As an independent filmmaker, screening your project at a film festival may be the best opportunity to put your film (and yourself) on display. It remains a powerful platform for filmmakers of all levels to have their work seen. In fact you’d be hard-pressed to find a successful filmmaker working today who didn’t get their start at a festival. It’s where films get sold, where talent gets discovered, where reputations are crafted, where communities are built, and where the best networking can happen. And with the current movement away from the theatrical model and towards streaming, festivals can also often be the only possible way to physically show your film on the big screen to an audience during its life cycle. Yet despite festivals serving as a lifeblood of the film industry and a launching pad for so many, it’s still a relatively enigmatic and opaque landscape and a difficult one for even the savviest of filmmakers to navigate. Perhaps because festivals can feel so enigmatic, it’s common for filmmakers not to consider the workings of a festival or the rules and goals they operate under before submitting. After all, you already spent a huge chunk of time learning the rules and goals of filmmaking. You put in time, money and resources to make something good and that you’re proud of. Shouldn’t that be enough for a festival? Can’t they just say ‘yes’? Unfortunately, like with any aspect of this industry, there’s more to it. Programmers do a lot more than “find the best films” and they have to balance a lot more than simply choosing things because they’re “good”. To set yourself up for success, it’s time to better understand how festivals tick and what you can do while submitting, or even while making your film, to be better positioned for success and to hopefully get that long awaited acceptance letter. For nearly a decade Harrison Glaser has been immersed in the professional film industry working for Austin Film Festival and Stage 32. As Austin Film Festival’s Film Competition Director, he programmed the festival’s films for five years and discovered his passion for identifying deserving projects and championing exciting and unrecognized talent. During Harrison’s tenure as AFF’s Film Competition Director, over 100 films he programmed went on to secure distribution, six short films were later nominated for Oscars, and one that he qualified ultimately won the Academy Award. His work with Austin Film Festival and Stage 32 allows him to champion undiscovered storytellers and help them amplify their work. He also serves as a professional moderator for many different film related industry panels both online and offline. Through his many years leading AFF’s film selection and working closely with other film fests, he has become intimately familiar with the inner workings of larger festivals, as well as the common missteps many filmmakers make when working with them. He’s excited to share what he knows exclusively with the Stage 32 community. Harrison will pull back the curtains on how film festivals are organized and how they select films, and will give you tips and strategies to better position your film for success once it’s time to submit. He’ll begin by going over at the most basic level who festival programmers are and what drives them. He’ll then offer a bird’s eye view of how a festival’s selection process normally works, including who watches your film, how many times it’s usually watched, and whether it’s watched in its entirety. He’ll also give you a sense of how films are declined, shortlisted, or accepted. Next he will spend time discussing what programmers look for when evaluating films. He’ll go over what appropriate runtimes for both shorts and features are how programmers may react to specific themes and topics. He’ll also talk about festivals’ identities and audiences, premiere status requirements, and other content issues they consider. He’ll bring up copyright issues that sometimes come up as well as how to navigate submitting your film as a work-in-progress. Then Harrison will teach you tips for submitting your film, including how to navigate deadlines, how to work with FilmFreeway and other services, and what you need to have ready beyond just the film when submitting. He’ll also touch on press kits and cover letters. Harrison will delve into how to best communicate with festival programmers. He’ll talk about best practices, appropriate circumstances to reach out and situations when you should refrain from contacting them. He’ll also discuss what to do when you need to change your submission's Vimeo password and how to navigate updating your submitted cut. Finally, Harrison will explore the complicated, notorious world of fee waivers. Expect to leave with a comprehensive lay of the land of how festivals operate and a toolkit to better position your own projects for success on the festival circuit. Praise for Harrison's Stage 32 Webinar "Very informative and honest. Good coverage and great to hear form someone who knows." -Paula M. "Absolutely Great! It was really helpful to hear Harrison's insights & wisdom after having gone through the 2019 International Festival Season. I will definitely take all this with me into my next journey into the festival circuit!" -Becca G. "Excellent and insightful." -Elease P. "Super helpful in a LOT of ways! I will be sharing these insights with the production team of the short film I recently directed. We'll take many of these suggestions into account when we start hitting the submission circuit." -Peter M.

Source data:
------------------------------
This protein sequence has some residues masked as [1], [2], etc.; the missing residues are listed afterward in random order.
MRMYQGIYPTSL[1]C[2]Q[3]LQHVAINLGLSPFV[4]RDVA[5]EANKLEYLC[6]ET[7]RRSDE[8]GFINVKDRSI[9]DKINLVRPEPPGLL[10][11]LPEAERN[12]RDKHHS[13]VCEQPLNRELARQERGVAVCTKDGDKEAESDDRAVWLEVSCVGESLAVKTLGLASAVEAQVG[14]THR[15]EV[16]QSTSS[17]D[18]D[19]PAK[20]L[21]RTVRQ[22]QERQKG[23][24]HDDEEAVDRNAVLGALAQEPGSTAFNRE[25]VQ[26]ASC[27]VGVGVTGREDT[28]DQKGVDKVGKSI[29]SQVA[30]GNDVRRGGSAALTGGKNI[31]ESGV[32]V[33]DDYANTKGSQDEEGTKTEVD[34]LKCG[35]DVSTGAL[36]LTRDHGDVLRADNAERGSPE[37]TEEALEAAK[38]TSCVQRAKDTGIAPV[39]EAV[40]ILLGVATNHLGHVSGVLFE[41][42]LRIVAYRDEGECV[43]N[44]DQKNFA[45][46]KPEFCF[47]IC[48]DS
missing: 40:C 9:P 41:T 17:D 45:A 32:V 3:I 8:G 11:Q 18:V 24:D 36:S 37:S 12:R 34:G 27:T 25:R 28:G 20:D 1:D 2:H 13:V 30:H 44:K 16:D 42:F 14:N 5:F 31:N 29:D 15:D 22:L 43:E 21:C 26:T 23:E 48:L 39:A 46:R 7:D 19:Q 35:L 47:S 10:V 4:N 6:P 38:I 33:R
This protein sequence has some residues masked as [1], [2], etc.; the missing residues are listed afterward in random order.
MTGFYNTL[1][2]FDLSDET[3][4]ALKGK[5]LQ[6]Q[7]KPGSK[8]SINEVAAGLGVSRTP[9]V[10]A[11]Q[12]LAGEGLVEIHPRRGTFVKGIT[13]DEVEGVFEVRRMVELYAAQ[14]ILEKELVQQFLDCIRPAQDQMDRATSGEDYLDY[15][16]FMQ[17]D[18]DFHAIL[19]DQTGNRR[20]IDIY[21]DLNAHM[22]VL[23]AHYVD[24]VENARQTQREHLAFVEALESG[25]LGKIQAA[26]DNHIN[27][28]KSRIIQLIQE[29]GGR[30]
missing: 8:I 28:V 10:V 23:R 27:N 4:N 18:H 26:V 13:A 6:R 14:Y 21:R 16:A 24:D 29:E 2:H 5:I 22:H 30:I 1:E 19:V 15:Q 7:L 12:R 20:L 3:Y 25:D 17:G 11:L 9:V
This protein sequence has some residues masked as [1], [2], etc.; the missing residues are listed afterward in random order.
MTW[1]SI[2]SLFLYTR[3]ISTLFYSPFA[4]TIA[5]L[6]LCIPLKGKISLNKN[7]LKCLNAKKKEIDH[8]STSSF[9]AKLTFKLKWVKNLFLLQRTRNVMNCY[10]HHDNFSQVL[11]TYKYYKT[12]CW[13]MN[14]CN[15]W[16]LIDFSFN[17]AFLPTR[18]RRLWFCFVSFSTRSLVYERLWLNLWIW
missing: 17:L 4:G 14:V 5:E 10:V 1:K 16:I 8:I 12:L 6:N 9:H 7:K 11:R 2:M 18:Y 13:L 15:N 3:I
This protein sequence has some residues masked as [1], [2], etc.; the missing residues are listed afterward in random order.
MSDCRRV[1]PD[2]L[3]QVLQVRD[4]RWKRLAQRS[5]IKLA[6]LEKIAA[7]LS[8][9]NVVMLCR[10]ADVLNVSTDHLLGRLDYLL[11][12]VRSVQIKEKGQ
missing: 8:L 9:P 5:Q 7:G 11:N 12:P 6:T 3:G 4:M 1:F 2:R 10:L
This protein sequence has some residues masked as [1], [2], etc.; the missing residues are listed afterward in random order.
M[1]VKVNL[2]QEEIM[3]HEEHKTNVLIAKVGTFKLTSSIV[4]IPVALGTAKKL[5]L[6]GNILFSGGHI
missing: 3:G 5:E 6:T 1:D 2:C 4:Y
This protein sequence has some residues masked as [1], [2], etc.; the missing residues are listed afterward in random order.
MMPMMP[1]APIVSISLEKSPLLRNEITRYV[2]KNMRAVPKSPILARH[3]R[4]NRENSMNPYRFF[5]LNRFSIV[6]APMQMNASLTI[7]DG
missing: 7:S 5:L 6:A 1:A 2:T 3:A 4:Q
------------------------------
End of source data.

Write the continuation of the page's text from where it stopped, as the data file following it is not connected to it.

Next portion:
Learn directly from Liz Profumo, Managing Attorney of the Immigration Firm D'Alessio Law Group! "Lots of info provided and all questions were answered. Thank you so much, you've made the first step much easier! So glad this webinar came up as I was feeling pretty lost and confused on how to go about it. I'm trying not to 'self-diagnose' as you said, but it has made me realise I need to get more professional experience and put myself out there more, to give myself the best shot at getting the visa." – Jessamie K. "[They were] very informative and gave great advice…All in all, I left the webinar very pleased and more informed!" – Herschel A. In this Stage 32 Next Level Webinar, Managing Attorney Liz Profumo and her team at DLG Immigration will walk you through the O-1 ‘Artist of Extraordinary Ability' Visa. Liz will deconstruct the issues that foreign nationals encounter when crossing the border, applying for visas, finding employment in a new country and relocating. You will leave the webinar knowing: Exactly what the O-1 visa entails. How to construct the resume of the visa. How to getting letters of support. What other visa options exsit if the O-1 isn’t a good fit for you. What to do - and not to do - at the border. How to identify and avoid immigration scams. Your host Liz Profumo has been practicing immigration law exclusively since 2007. Her practice is limited to immigration and nationality law and concentrates on temporary and permanent business and employment related visas for investors, artists, and entertainers, and she has assisted hundreds of artists, performers, and other industry professionals to realize their dreams of living in the United States. The associates at DLG Immigration have personal experience in the immigration process and the entertainment industry, and understand your logistical requirements as well as your legal requirements. They understand the types of documentation you will have and what to ask you for and are here exclusively for Stage 32 to help our members around the world pursue their dreams of working in the U.S.